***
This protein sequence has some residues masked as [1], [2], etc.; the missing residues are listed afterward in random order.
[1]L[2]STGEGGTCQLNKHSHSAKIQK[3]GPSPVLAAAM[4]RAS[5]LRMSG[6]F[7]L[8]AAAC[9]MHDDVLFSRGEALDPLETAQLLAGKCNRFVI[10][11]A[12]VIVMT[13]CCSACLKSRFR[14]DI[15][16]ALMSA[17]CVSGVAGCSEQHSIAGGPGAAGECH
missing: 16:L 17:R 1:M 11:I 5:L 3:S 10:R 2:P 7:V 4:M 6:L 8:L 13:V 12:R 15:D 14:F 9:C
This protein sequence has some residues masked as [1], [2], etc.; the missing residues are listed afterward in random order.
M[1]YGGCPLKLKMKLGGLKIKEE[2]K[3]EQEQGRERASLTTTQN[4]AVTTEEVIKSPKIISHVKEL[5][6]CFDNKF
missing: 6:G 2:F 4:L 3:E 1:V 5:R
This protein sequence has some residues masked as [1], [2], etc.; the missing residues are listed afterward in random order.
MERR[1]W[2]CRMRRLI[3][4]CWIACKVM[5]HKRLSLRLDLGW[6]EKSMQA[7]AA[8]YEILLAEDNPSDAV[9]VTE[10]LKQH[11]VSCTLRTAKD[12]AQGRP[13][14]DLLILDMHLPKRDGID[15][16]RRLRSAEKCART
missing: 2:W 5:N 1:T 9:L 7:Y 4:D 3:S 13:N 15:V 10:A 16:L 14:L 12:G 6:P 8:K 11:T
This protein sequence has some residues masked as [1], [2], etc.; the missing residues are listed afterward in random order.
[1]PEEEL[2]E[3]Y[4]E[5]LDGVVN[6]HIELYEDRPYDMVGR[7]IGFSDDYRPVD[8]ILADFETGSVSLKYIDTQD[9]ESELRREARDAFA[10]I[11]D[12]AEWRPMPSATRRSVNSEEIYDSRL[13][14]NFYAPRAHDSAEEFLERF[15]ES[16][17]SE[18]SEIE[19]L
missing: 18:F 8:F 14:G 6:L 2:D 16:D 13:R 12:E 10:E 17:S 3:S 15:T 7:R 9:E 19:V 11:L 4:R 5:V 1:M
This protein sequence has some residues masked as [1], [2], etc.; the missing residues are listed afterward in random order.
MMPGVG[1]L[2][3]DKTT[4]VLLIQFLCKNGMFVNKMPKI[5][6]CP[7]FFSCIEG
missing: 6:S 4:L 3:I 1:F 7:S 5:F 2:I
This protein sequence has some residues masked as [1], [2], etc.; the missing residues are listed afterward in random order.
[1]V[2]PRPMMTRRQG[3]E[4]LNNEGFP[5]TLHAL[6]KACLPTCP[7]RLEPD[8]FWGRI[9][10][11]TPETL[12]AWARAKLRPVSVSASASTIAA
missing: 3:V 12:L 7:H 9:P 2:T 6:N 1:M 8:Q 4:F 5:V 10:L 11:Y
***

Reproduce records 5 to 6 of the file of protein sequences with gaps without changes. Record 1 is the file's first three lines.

This protein sequence has some residues masked as [1], [2], etc.; the missing residues are listed afterward in random order.
MMPGVG[1]L[2][3]DKTT[4]VLLIQFLCKNGMFVNKMPKI[5][6]CP[7]FFSCIEG
missing: 6:S 4:L 3:I 1:F 7:S 5:F 2:I
This protein sequence has some residues masked as [1], [2], etc.; the missing residues are listed afterward in random order.
[1]V[2]PRPMMTRRQG[3]E[4]LNNEGFP[5]TLHAL[6]KACLPTCP[7]RLEPD[8]FWGRI[9][10][11]TPETL[12]AWARAKLRPVSVSASASTIAA
missing: 3:V 12:L 7:H 9:P 2:T 6:N 1:M 8:Q 4:F 5:V 10:L 11:Y